Posted by: Dan | August 20, 2010

Migrations honored as a top biodiversity blog

The Pimm Group, for those not in the know, is the brainchild of Duke University Conservation Ecologist Stuart Pimm that is dedicated to “a combination of first-rate science, in-country contacts and lean operations is doing some of the most innovative land preservation deals in the world.”

And today I noticed that they’d posted a list of The Best Biodiversity Blogs. I’m rather humbled at the moment that they thought to honor me with a runner-up mention.

Go check out the top 5 though! Great blogs, each of them:

  1. The Sticky Tongue
    http://thestickytongue.com
    The Sticky Tongue is a quirky, imaginative approach to informing and educating about biodiversity and conservation. The blog focuses on herpetology. But its Biodiversity Photo of the Day can be anything from the Vancouver Island Marmot (one of the rarest animals in North America) to the critically endangered Lord Howe Island Stick Insect. The blog’s author is Candace Hansen. She has “a passion not just for reptiles but also for all forms of wildlife conservation and animal rights.” In particular, her blog does not preach environmentalism and activism. Rather, she presents the issues, often with a touch of humor, to inform and educate. It’s only been online a short while, but its traffic has grown fast.
  2. The Artful Amoeba
    http://theartfulamoeba.com
    Jennifer Frazer is a science writer living in Boulder, Colorado. She dislikes the term “biodiversity” because “it turns people off to the subject” and “It’s too often used for boring platitudes about species richness.” Jennifer has a bachelor’s degree in biology with a concentration in systematics and biotic diversity from Cornell University. She also has a master’s degree in plant pathology with a concentration in mycology (also from Cornell), and a master’s degree in science writing from MIT.
  3. Island Biodiversity Race
    http://islandbiodiversityrace.wildlifedirect.org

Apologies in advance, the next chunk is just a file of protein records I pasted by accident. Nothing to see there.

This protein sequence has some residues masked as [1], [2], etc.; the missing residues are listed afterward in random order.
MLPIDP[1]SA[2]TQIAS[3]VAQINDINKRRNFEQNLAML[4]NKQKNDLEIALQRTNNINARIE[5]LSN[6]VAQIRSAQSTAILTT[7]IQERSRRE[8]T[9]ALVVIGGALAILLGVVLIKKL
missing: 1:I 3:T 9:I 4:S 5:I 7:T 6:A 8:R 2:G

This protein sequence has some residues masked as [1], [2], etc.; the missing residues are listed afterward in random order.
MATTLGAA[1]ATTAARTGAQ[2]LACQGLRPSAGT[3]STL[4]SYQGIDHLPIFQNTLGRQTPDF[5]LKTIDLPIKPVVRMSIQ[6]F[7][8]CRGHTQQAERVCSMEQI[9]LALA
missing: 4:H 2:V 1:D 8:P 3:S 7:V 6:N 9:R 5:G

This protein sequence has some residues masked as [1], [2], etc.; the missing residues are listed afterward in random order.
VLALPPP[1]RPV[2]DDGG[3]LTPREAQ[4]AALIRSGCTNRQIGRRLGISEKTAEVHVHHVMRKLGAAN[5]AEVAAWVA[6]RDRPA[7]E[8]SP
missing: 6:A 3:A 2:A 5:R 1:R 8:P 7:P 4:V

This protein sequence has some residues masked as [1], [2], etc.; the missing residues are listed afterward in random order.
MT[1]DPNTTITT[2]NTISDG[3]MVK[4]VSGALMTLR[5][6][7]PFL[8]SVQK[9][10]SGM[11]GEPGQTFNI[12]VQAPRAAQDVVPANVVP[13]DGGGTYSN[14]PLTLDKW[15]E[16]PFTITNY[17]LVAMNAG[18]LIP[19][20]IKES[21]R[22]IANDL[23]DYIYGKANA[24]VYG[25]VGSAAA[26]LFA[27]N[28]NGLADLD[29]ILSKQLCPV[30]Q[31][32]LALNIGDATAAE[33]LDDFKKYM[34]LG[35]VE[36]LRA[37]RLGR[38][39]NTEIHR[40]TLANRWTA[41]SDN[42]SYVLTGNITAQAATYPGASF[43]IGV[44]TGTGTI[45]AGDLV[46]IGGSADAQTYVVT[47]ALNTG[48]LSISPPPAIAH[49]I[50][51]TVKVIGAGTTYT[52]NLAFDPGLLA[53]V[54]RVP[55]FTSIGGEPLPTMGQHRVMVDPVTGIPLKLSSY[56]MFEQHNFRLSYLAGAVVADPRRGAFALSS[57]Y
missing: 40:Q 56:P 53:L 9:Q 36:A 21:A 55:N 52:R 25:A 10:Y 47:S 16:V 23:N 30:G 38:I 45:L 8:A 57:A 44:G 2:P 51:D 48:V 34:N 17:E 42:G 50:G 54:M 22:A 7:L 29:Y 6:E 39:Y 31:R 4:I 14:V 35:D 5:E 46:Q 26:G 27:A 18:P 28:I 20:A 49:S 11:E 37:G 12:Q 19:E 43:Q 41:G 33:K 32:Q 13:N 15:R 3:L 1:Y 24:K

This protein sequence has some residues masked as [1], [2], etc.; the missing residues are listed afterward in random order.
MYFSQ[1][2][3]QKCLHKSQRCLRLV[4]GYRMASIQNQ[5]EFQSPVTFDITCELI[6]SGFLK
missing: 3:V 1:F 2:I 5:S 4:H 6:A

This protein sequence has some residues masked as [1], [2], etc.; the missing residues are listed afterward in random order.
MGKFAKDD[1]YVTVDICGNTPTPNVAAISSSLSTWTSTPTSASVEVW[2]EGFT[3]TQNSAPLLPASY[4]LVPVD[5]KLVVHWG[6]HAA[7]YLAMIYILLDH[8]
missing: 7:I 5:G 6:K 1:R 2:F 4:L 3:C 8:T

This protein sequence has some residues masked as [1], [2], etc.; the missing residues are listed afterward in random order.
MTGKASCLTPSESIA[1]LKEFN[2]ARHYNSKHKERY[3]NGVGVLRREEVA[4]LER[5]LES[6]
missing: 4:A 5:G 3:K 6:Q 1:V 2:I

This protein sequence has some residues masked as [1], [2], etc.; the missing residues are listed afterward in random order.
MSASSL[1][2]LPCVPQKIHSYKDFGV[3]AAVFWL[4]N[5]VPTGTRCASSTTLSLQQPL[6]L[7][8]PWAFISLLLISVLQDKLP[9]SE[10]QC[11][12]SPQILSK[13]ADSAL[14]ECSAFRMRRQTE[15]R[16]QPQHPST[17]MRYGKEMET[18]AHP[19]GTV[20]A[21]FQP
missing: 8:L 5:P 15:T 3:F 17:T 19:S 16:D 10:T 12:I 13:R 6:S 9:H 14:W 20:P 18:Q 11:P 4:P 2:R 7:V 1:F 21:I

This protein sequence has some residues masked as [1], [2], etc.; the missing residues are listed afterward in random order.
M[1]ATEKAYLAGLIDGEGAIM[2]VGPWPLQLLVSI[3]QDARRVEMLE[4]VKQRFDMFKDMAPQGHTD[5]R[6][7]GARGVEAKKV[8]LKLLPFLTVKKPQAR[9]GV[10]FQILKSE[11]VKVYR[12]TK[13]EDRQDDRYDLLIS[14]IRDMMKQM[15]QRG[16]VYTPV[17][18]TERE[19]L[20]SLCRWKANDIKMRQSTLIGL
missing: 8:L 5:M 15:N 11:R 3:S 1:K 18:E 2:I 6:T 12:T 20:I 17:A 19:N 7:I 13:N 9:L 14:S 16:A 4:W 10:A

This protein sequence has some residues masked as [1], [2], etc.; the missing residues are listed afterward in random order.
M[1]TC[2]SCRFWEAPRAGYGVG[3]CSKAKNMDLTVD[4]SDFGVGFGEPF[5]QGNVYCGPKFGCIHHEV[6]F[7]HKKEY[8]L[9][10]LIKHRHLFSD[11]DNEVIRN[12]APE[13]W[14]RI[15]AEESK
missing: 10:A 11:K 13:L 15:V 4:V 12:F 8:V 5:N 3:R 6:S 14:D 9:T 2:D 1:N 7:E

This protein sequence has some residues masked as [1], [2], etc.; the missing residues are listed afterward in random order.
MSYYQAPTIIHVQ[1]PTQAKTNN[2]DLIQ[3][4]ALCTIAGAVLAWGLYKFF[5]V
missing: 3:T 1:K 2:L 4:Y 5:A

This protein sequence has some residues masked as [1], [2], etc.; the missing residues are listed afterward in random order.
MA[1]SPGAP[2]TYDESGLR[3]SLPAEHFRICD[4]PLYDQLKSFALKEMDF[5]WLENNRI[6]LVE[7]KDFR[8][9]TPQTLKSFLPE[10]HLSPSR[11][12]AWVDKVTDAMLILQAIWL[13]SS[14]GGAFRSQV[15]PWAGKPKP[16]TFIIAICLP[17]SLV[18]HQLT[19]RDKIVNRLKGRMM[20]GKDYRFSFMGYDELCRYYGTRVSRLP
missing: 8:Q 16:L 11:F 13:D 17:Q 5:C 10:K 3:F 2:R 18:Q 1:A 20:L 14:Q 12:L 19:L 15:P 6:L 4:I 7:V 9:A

Island Biodiversity Race highlights the vulnerability of island biodiversity due to the relatively rapid loss of species from islands. The blog focuses on islands in the Gulf of Guinea, primarily Sâo Tomé. The contributors provide an account of expeditions funded by the California Academy of Sciences, the Republic of São Tomé and Príncipe government and others. The blog is hosted by WildlifeDirect, a Kenya and US registered charitable organization founded and chaired by African conservationist Dr Richard Leakey.
  4. Agricultural Biodiversity Weblog
    http://agro.biodiver.se
    Mostly, talk of biodiversity concerns natural species and habitats. The Agricultural Biodiversity Weblog highlights biodiversity in a non-natural system — agriculture. This is important because an oft-cited reason for preserving natural biodiversity is to provide a source for new genetic material that could have practical applications, primarily in agriculture. The site’s authors are Luigi Guarino and Jeremy Cherfas, both professionally involved in biodiversity. Their goal is to collect in one place anything they find on the Internet that relates somehow to the notion of agricultural biodiversity. Luigi Guarino is Senior Science Coordinator at the Global Crop Diversity Trust and served as a consultant for the FAO and IBPGR from 1984 to 1988. Jeremy Cherfas is responsible for public relations at Bioversity International. He has extensive experience as a science writer and editor, for print, radio and TV.
  5. Ohio birds and biodiversity
    http://jimmccormac.blogspot.com
    You don’t think of Ohio as a biodiversity hotspot, but Jim McCormac does a nice job of highlighting his state’s natural beauty and biodiversity. McCormac has made a study of natural history since the age of eight. His goal is to get more people interested in nature. In doing so, he says, “The more of us who care, the more likely that our natural world will survive.”

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